Amazon AWS – we got caught out by CPU credits

Category : keychest

print
Amazon is pretty good at providing a cloud platform with all the tools and infrastructure you may possibly need without looking into the small print. CPU credits are an exception.

KeyChest – Radical Prime – design prototype

We were running long-term tests of a new version of our KeyChest (coming quite soon now), when I freaked out when everything seemed to break after 2 days of testing … at 6pm on Friday.

I tried to figure out what’s going on on Saturday to no avail. We didn’t have enough logging to show what the problem could be but even when I added new ones, I couldn’t put my finger on what was happening or why.

Only on Monday evening, I remembered something and went to have a look into the AWS Console. Clearly, it’s pretty poor when you have to go to your virtual servers’ administration when you debug your application, but hey we live in a real world.

I pulled charts of CPU usage – as expected, the CPU use went down at the same time the application started to misbehave – nothing unexpected, one would think that some threads died (for whatever reason) and CPU got a breeze. It got more suspicious when the steady line started getting longer and longer.

Eventually I pulled CPU credit use and CPU credit balance charts and finally understood – the application (and its EC2 machine) ran out of CPU credits and Amazon’s throttling kicked in … and KeyChest’s behavior changed.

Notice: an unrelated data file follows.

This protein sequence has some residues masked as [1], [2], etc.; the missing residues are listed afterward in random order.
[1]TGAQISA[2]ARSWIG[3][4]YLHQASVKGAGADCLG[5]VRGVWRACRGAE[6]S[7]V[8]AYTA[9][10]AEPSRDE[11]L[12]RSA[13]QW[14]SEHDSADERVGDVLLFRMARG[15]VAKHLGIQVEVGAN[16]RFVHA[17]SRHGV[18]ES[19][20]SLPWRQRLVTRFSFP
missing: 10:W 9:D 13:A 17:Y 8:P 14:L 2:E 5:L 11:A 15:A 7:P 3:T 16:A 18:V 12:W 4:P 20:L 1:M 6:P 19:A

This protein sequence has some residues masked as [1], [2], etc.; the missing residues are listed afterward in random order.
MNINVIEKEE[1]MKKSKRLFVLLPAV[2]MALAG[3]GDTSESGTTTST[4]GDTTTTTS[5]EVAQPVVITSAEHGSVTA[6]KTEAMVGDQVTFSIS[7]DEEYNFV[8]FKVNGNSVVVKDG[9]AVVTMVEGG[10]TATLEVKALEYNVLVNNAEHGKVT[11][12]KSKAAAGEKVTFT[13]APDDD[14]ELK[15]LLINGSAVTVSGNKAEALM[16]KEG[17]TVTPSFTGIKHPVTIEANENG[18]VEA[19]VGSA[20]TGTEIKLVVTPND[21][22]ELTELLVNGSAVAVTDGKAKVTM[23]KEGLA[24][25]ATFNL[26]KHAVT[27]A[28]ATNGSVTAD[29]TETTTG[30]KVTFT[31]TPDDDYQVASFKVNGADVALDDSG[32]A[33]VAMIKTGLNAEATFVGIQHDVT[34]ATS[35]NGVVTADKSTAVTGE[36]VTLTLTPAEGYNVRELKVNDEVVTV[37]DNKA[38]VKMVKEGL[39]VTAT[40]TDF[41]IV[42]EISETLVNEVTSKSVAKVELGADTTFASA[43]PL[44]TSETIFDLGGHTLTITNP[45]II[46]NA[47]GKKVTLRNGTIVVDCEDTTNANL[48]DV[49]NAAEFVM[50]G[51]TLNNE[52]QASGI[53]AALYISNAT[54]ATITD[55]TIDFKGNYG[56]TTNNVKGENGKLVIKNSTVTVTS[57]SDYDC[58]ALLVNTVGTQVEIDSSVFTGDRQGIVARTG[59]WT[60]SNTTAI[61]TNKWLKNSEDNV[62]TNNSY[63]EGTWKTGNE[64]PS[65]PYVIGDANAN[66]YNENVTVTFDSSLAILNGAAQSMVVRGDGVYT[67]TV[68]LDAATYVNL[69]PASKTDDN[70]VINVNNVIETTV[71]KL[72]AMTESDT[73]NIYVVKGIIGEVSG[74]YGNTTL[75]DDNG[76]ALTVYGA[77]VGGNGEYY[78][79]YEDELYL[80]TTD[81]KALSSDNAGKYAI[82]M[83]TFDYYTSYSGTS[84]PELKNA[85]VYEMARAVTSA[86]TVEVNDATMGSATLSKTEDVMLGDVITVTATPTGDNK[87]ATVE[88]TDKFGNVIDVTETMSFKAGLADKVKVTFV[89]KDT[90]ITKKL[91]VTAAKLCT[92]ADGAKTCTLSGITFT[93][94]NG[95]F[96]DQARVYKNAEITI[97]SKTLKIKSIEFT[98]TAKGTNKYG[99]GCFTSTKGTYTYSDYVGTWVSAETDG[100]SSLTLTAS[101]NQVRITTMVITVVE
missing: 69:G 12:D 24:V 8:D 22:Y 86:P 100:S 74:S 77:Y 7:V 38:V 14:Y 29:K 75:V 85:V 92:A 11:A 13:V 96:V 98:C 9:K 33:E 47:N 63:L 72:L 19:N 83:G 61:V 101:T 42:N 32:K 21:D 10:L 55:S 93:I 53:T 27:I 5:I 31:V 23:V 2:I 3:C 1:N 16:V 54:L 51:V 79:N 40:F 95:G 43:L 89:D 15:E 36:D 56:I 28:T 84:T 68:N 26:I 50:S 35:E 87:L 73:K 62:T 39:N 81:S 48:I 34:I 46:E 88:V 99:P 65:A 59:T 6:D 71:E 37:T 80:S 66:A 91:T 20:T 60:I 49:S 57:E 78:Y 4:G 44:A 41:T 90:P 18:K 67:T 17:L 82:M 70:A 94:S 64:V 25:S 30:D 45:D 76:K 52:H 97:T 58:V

Test run of KeyChest exhausted “CPU credits”

Soo, CPU credits are for me “the small print” something I shouldn’t worry much about unless I’m Really interested in it. I can understand that it’s a “feature” for applications in need for short CPU usage bursts.

What I’d argue though is I’d like to be able to choose whether my application needs these bursts when I create a new EC2 instance. Or at least being able to disable these CPU credits somewhere. (I assume that the “baseline performance” is guaranteed, although I’m not sure if that’s true. It at least seems to be “continuously” available to your EC2 instances at these levels.

KeyChest, like many other applications, is a continuously running application with a number of automated background jobs and CPU credits don’t quite follow my “expectations” of how EC2 servers should behave.

This “running out of CPU credits” is something that has a significant impact on it.

Just another confirmation that everything should have a long-term test before being launched as you never know what may happen in a week’s time.